Looking down, you trace the patterns of the streets with your eyes, surveying their half-erased contours. The grid of the city is being reallocated. Streets are blocked by massive trees that sprouted overnight. Egress and access, everything is greened over.

You are suffused with anxiety. What if the new city were to become as boring as the one it is supplanting? What if this concolorous city, this city of green, were to grow every bit as monotonous as the human city?

(Concolorous = of one color.)

The new city will be one in which there is nothing but mindless predation—a city devoid of complexity.

You listen, somewhat absently, to a few stifled human screams. The jungle is filling every empty space, stultifying human movement, strangulating human life. You cannot even see the buildings anymore. Good riddance. Encircling the city is a mobile wall of green growth, a coliseum of greenery.

The sky is yellowing. The yellow sky irises the vegetative metropolis. Welcome to the Garden of Earthly Delights.


What strikes you most about the jungle is its aliveness. This is not a mere city congested with weeds, some decrepit, post-apocalyptic ghost town. It is an alive city, a city bursting and bristling with aliveness, a city more living than ever before.

Focusing your vision on the ruins of the city, you see new growths everywhere sprouting through the rubble, transforming the rubble into something other than rubble. You fix your vision on the green grottoes that have formed where pizzerias once stood, on the lush waterfalls that are blossoming where there were once video stores, on the up-thrusting gardens where there were once tattoo emporia, on the groves where there were once hospitals, on the oases where there were once nightclubs, on the springs where there were once post offices. If this is not paradise, then nothing is paradise. If this is not the Garden of Earthly Delights, then there is no Garden of Earthly Delights.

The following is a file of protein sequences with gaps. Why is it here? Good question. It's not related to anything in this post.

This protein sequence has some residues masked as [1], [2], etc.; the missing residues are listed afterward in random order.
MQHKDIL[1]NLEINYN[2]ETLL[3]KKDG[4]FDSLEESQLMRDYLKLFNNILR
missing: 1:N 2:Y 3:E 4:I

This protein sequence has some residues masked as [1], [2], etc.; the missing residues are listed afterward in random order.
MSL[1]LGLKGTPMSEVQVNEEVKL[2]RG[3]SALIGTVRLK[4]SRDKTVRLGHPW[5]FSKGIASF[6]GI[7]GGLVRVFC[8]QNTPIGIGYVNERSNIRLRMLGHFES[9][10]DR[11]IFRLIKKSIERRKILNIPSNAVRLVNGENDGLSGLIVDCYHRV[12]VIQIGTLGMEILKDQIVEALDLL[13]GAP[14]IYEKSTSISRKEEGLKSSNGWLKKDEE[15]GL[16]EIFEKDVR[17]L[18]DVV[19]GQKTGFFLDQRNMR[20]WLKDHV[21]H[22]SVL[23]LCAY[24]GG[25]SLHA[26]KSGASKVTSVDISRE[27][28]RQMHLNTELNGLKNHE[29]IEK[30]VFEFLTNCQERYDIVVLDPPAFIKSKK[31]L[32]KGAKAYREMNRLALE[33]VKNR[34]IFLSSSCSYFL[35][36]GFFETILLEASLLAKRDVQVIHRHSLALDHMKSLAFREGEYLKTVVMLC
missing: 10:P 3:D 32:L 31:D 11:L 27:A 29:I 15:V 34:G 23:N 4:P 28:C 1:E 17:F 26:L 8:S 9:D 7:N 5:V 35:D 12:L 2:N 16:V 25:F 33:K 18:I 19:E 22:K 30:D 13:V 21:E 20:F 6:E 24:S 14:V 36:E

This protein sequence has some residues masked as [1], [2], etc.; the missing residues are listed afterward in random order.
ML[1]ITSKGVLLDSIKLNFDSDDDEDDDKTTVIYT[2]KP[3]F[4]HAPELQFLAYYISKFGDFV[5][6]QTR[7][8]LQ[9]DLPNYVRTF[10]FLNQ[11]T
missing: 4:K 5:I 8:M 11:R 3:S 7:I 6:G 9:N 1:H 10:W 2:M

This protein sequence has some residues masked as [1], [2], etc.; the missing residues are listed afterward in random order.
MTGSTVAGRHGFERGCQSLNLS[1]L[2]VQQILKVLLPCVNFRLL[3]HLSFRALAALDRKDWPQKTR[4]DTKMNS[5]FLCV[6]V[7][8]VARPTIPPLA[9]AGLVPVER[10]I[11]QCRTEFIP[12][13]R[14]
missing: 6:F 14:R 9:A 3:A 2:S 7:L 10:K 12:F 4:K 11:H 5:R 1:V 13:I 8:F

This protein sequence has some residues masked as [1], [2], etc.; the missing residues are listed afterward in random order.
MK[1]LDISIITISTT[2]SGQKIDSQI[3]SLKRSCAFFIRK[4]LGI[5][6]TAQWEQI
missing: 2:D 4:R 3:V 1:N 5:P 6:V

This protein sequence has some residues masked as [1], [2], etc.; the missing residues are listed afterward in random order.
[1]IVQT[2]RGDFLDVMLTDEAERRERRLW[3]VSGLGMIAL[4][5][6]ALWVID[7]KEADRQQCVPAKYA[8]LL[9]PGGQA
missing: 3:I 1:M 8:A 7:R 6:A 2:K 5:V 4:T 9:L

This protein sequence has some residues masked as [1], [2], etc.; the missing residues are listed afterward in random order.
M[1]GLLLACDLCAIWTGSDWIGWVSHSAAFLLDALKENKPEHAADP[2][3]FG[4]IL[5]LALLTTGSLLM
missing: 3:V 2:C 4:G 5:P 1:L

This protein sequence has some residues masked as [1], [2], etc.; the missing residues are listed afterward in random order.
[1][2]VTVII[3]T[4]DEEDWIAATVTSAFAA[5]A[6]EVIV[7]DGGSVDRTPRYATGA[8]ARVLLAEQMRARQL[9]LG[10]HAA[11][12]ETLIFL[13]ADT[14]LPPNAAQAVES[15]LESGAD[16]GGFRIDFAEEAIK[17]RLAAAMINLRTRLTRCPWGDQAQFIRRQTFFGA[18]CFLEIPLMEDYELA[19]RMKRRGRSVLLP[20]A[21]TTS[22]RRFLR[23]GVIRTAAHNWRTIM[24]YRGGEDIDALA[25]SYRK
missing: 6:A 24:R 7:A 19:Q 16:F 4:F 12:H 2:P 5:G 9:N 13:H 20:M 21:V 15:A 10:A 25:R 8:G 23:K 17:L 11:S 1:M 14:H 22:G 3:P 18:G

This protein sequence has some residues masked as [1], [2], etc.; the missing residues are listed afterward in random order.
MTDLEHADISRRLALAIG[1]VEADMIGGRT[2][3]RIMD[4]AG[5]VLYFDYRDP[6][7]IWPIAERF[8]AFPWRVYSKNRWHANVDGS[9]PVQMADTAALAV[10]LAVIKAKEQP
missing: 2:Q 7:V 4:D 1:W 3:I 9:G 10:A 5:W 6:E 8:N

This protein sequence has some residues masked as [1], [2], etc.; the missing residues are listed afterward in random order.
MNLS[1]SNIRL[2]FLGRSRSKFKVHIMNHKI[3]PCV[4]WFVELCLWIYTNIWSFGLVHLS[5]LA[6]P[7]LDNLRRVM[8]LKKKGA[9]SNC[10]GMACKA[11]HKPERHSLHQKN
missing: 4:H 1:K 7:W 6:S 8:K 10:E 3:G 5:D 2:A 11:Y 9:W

You see the portico of a white house enveloped in green leaves. The Latin School is greened; the cinema is greened.

You see humans scrambling about. Against the ever-thickening greening, humans seem all the more pitiful, almost impalpable, as if they were holograms superimposed on the vegetative landscape.

Hundreds of feet beneath you, on the street: A bald girl. She stops and looks up at you. She stares blankly.  With waxy skin and no eyebrows, she seems to have shaven off all of her hair, a Pierrot in the Garden of Earthly Delights.

Large, heavy, leathery leaves balance on walking stalks, stalks that walk down the greening streets. Their spathes enclose lush inflorescence—blooms that will soon unfold in a rainbow of undreamed colors.

You see a spavined CTA bus stalled at the intersection of Clark Street and North Avenue, which is now overgrown with raspy weeds. There are weeds growing inside of the bus.

Where is the ladder? The ladder is gone. A seagull studies you puzzledly. No ladder, no door—only bamboo tree tops sticking up.

Slide down the bamboo trunk. You remember that, technically speaking, the bamboo is not a tree, but a grass. An invasive grass. How could a grass support you? A grass is not climbable.

You extend your arms and embrace a slender bamboo trunk, your face against the fragrant yellow bark. It is flimsy and yet solid. You cannot scale downwards.

You plunge, your legs, like the legs of a koala, wrapping the trunk. Will the bamboo trees cushion your fall?

A tree lifts you on its branches, you scramble in the air, they are snapping, you grasp at the branches, they are splintering, you flail your arms, they are collapsing, you flounder, they are capsizing, you flutter, they are folding and they are falling, you fall downward with them and plummet to the ground, the shards of shattered bamboo forming a thorny, thistly bed.

Falling on a cushion of leaves and twigs, a nest for a human bird.

Hit the ground. You are descended.

You will continue your journey. You will rebegin your journey down Clark Street, which is immersed in a thin film of milk. Your legs are getting wet. Your hair, legs, back, chest, and arms are wet with milk. Exotic birds are released into the wind.

You raise yourself and scythe with your hands, cutting a swath through the wildness of the wilderness.

Copyright 2014 by Joseph Suglia